By Nicole Bateman, DC EcoWomen Board Member
Nearly two years ago, I arrived in D.C. from Seattle. Fresh out of graduate school, I was anxious to become active in a community of environmentally minded people in the District. DC EcoWomen was immediately recommended to me by a former graduate school colleague. During my first event, the Fall Meet and Greet, I spoke to one EcoWoman about recycling and composting and then another about in the ins and outs of proposed carbon pricing models in Washington state. I walked away knowing I had found a community of (nerdy?) women with a passion for these issues to match my own. Within a year of becoming involved with the organization, I was so completely sold on its mission that I applied and was fortunate enough to be selected to join the board.
As we celebrate the fifteenth anniversary of DC EcoWomen’s first EcoHour this month, it’s important to reflect upon all the organization and its members have accomplished. Since that first EcoHour, more than 150 EcoHour speakers have shared their professional insights and expertise with nearly 5,000 EcoWomen.
But the organization has also grown beyond its signature event. EcoWomen have learned how to write an eye-catching resume, negotiate salary with confidence, master public speaking, and communicate their professional brand at our many professional development workshops. Our mentor dinners have also given members an opportunity to meet with and learn from environmental women leaders in a more intimate environment.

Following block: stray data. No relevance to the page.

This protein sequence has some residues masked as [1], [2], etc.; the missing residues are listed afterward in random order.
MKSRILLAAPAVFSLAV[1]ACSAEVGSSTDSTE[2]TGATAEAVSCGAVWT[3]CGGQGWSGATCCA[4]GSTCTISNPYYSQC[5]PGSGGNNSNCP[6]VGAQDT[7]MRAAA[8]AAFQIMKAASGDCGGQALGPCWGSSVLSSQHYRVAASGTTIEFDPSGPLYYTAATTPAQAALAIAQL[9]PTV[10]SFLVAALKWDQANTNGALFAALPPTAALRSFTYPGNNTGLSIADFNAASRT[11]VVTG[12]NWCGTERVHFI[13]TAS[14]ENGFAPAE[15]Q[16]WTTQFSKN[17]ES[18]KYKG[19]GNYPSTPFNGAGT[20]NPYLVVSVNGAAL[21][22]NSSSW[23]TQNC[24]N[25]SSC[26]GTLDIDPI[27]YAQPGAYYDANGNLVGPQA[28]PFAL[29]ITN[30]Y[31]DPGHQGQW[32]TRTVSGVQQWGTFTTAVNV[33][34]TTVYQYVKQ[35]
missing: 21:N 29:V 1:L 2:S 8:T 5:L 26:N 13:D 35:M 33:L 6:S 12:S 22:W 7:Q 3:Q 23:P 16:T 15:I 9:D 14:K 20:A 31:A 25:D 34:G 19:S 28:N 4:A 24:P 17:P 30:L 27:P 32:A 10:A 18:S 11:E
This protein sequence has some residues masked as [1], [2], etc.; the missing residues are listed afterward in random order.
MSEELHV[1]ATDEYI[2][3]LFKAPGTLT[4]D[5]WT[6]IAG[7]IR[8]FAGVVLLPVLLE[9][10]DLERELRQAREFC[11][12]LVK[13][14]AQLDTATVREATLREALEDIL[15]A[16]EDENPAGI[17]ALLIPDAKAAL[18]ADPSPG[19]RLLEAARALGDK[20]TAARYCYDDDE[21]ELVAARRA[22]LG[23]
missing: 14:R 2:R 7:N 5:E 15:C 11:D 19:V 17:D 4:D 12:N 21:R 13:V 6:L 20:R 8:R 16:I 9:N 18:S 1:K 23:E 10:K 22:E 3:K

Professional development is great, and central to our mission, but DC EcoWomen also knows that actually experiencing the environment we all care about reminds us why this work matters. We encourage our members to get outside with events like the Anacostia River tour and foraging in DC. And with events like clothing swaps, bike workshops, and sustainable food and drink events, EcoWomen have an opportunity to live our eco-values.
What else does DC EcoWomen do? Well, there are book clubs, holiday parties, fitness fundraisers, board meet-and-greets, and so much more. Nearly 100 DC EcoWomen members like me decided to get involved with the organization on a deeper level and have served as board members!
Although the organization has expanded to engage more women in more ways, we have not lost sight of the goal of DC EcoWomen’s founders, Leda Huta, Alicia Wittink, and Tracy Fisher, as they organized the first EcoHour – to create a space for women in environmental fields to build relationships. Those relationships are still the centerpiece of our work and we look forward to the next 15 years of building.
Nicole Bateman is on the research team at the Brookings Institution. She is passionate about protecting natural places and the people who enjoy them through equitable and science-based environmental policy. Nicole has a Master’s in Public Administration, with a specialization in Environmental Policy and Management, from the Evans School of Public Policy and Governance at the University of Washington.